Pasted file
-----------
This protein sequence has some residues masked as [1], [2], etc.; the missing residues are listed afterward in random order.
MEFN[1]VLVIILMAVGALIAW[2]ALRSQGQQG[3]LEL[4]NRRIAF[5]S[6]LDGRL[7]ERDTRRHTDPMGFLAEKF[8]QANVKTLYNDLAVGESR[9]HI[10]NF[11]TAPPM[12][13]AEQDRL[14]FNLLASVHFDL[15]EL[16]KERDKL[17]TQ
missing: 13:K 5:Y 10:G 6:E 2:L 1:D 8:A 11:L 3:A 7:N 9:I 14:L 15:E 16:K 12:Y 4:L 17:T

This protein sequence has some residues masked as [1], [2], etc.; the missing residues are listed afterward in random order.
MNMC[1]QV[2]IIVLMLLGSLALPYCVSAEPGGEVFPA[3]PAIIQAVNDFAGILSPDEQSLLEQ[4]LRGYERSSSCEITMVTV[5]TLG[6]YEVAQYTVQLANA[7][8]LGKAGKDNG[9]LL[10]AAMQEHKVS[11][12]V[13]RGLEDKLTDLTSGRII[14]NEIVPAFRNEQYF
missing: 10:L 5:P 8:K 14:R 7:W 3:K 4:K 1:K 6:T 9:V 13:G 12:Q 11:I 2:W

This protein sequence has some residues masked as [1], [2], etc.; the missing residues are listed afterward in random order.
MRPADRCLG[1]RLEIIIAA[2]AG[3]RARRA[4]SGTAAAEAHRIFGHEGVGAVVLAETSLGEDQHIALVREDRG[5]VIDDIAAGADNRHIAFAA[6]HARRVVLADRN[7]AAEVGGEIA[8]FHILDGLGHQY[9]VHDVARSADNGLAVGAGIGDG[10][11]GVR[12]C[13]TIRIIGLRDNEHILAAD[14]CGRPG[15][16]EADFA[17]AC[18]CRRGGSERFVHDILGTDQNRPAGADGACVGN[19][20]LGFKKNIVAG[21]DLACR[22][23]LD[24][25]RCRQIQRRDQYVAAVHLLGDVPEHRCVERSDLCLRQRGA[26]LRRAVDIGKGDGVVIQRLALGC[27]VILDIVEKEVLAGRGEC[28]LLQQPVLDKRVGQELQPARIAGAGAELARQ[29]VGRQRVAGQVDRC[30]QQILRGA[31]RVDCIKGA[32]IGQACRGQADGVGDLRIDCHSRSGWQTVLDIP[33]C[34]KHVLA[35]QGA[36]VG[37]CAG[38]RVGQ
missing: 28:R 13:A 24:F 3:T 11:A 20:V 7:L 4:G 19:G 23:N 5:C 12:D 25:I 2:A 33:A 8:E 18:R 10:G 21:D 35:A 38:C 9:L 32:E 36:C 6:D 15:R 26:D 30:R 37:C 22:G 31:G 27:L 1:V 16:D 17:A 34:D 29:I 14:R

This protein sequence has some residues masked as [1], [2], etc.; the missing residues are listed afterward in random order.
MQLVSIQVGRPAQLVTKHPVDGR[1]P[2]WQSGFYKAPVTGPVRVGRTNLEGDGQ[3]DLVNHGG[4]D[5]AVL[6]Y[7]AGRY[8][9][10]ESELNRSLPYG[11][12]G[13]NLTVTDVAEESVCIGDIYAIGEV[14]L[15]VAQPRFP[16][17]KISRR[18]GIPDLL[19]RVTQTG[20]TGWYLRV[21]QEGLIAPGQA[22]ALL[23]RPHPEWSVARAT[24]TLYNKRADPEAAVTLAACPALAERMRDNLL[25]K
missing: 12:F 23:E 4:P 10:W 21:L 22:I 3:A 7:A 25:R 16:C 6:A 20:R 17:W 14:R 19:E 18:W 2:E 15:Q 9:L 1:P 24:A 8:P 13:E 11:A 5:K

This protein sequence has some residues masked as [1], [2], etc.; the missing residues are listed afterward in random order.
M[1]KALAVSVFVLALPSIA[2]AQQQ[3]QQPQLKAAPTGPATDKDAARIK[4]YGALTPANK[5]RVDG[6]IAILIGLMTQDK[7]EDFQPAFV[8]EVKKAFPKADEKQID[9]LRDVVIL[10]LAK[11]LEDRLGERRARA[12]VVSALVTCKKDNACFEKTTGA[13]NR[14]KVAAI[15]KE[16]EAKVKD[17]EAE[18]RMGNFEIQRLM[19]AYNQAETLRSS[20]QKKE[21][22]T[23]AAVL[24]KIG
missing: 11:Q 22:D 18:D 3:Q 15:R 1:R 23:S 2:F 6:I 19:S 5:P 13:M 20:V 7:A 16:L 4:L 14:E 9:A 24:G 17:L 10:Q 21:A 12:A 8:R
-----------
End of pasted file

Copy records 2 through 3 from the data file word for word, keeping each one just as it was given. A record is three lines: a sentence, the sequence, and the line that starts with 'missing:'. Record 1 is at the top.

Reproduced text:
This protein sequence has some residues masked as [1], [2], etc.; the missing residues are listed afterward in random order.
MNMC[1]QV[2]IIVLMLLGSLALPYCVSAEPGGEVFPA[3]PAIIQAVNDFAGILSPDEQSLLEQ[4]LRGYERSSSCEITMVTV[5]TLG[6]YEVAQYTVQLANA[7][8]LGKAGKDNG[9]LL[10]AAMQEHKVS[11][12]V[13]RGLEDKLTDLTSGRII[14]NEIVPAFRNEQYF
missing: 10:L 5:P 8:K 14:R 7:W 3:K 4:K 1:K 6:T 9:V 13:G 12:Q 11:I 2:W

This protein sequence has some residues masked as [1], [2], etc.; the missing residues are listed afterward in random order.
MRPADRCLG[1]RLEIIIAA[2]AG[3]RARRA[4]SGTAAAEAHRIFGHEGVGAVVLAETSLGEDQHIALVREDRG[5]VIDDIAAGADNRHIAFAA[6]HARRVVLADRN[7]AAEVGGEIA[8]FHILDGLGHQY[9]VHDVARSADNGLAVGAGIGDG[10][11]GVR[12]C[13]TIRIIGLRDNEHILAAD[14]CGRPG[15][16]EADFA[17]AC[18]CRRGGSERFVHDILGTDQNRPAGADGACVGN[19][20]LGFKKNIVAG[21]DLACR[22][23]LD[24][25]RCRQIQRRDQYVAAVHLLGDVPEHRCVERSDLCLRQRGA[26]LRRAVDIGKGDGVVIQRLALGC[27]VILDIVEKEVLAGRGEC[28]LLQQPVLDKRVGQELQPARIAGAGAELARQ[29]VGRQRVAGQVDRC[30]QQILRGA[31]RVDCIKGA[32]IGQACRGQADGVGDLRIDCHSRSGWQTVLDIP[33]C[34]KHVLA[35]QGA[36]VG[37]CAG[38]RVGQ
missing: 28:R 13:A 24:F 3:T 11:A 20:V 7:L 4:G 19:G 23:N 5:C 12:D 25:I 2:A 33:A 8:E 18:R 10:G 21:D 35:A 38:C 9:L 32:E 36:C 6:D 15:R 26:D 30:R 37:C 22:G 31:G 27:L 1:V 16:D 17:A 34:D 29:I 14:R